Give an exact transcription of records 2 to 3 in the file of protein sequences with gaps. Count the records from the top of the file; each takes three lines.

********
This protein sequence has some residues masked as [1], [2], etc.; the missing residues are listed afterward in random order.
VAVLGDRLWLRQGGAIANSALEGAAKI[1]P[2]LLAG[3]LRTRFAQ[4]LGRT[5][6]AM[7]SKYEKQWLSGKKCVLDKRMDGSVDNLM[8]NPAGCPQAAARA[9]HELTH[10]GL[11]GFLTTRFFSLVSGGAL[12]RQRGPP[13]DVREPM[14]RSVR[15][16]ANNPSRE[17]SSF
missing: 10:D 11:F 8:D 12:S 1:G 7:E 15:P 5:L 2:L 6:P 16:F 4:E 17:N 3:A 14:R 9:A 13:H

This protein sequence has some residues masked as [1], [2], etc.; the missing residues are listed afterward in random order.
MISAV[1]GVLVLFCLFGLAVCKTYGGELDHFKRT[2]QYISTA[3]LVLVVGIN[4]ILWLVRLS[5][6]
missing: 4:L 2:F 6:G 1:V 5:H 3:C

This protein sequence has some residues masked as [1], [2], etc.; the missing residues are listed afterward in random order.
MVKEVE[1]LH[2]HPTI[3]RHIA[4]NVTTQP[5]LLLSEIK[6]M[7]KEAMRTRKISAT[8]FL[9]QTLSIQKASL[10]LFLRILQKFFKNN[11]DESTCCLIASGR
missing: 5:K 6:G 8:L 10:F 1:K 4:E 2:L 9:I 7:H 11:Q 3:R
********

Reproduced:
This protein sequence has some residues masked as [1], [2], etc.; the missing residues are listed afterward in random order.
MISAV[1]GVLVLFCLFGLAVCKTYGGELDHFKRT[2]QYISTA[3]LVLVVGIN[4]ILWLVRLS[5][6]
missing: 4:L 2:F 6:G 1:V 5:H 3:C

This protein sequence has some residues masked as [1], [2], etc.; the missing residues are listed afterward in random order.
MVKEVE[1]LH[2]HPTI[3]RHIA[4]NVTTQP[5]LLLSEIK[6]M[7]KEAMRTRKISAT[8]FL[9]QTLSIQKASL[10]LFLRILQKFFKNN[11]DESTCCLIASGR
missing: 5:K 6:G 8:L 10:F 1:K 4:E 2:L 9:I 7:H 11:Q 3:R